The devastation of this hurricane is only beginning to be felt, with reports of people in Louisiana also losing water in their homes. Jefferson Parish is reportedly losing 250,000 gallons of water per hour, according to WWL-TV, caused by fallen trees that have damaged the water system.
To make matters even worse, Louisiana has struggled recently with an enormous surge in covid-19 cases, pushing the local health system to the max. The state reported 3,428 new covid-19 cases on Friday alone, with roughly 84% of Louisiana’s ICU beds currently occupied. NOLA.com reported that a backup generator failed at Thibodaux Regional Health System in Lafourche Parish, forcing medical staff to manual pump air in and out of patients’ lungs while they transported them to a part of the hospital that still had power. State Rep. Jerome Zeringue described the scene as “Katrinaesque.” (Hospitals notoriously lost power during Katrina and generators failed, contributing to mass deaths.)
Watching Ida, it’s once again clear that various parts of the U.S. energy grid are simply too antiquated to stand up to the conditions the climate crisis has wrough. The most notorious example of a grid failing is Puerto Rico in the wake of Hurricane Maria. But hurricanes are far from the only climate disasters that threaten the power supply. This year alone, the Texas energy grid failed catastrophically after extreme cold hit the state, leaving hundreds dead across the state. (It’s almost failed twice again this summer.) And California’s grid has been stressed this summer amid wildfires, just as it has in other recent years. Declining water levels at the state’s reservoirs and hydropower dams have added further stress. All these disasters have shown why we need a modernized grid, one that at once connects broader swaths of the country and has built-in resilience measures to deal with increasingly, hot, fiery, stormy, and dry conditions. (Obviously it would also kick fossil fuels to the curb.) That’s a long-term project, though.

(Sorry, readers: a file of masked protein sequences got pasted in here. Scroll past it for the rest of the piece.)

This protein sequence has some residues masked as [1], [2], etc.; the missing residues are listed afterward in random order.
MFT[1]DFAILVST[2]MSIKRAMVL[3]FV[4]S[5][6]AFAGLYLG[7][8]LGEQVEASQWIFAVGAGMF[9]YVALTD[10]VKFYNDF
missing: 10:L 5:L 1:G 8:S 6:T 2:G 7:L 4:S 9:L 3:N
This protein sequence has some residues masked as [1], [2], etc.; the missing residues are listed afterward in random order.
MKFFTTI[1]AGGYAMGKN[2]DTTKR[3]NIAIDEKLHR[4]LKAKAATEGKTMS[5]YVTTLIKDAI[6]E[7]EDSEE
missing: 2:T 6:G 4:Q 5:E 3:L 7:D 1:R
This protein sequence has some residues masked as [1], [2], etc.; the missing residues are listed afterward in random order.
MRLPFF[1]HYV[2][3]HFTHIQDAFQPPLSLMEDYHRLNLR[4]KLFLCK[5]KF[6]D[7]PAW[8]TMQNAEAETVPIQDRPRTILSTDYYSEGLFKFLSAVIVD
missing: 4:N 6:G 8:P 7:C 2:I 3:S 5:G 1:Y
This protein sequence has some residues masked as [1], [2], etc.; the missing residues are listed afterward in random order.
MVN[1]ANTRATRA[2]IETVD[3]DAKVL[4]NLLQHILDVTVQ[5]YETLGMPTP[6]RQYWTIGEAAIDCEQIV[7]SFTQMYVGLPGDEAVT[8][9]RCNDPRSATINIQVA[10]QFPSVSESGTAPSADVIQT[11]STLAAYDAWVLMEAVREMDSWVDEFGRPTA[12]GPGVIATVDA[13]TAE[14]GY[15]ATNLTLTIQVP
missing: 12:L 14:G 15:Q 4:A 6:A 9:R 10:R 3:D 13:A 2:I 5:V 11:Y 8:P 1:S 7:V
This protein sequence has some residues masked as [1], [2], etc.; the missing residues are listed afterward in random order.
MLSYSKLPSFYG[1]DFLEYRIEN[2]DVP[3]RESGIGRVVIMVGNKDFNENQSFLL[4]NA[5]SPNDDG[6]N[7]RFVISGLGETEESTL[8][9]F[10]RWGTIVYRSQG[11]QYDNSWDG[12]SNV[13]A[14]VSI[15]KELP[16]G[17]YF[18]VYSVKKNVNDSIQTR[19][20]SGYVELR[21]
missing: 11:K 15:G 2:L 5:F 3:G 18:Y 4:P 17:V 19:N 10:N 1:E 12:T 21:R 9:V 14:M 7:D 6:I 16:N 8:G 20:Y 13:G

If you’re staring at the news from outside the region and wondering what you can do to help Ida survivors right now, we’ve created a guide on different ways that you can help victims of the hurricane right now.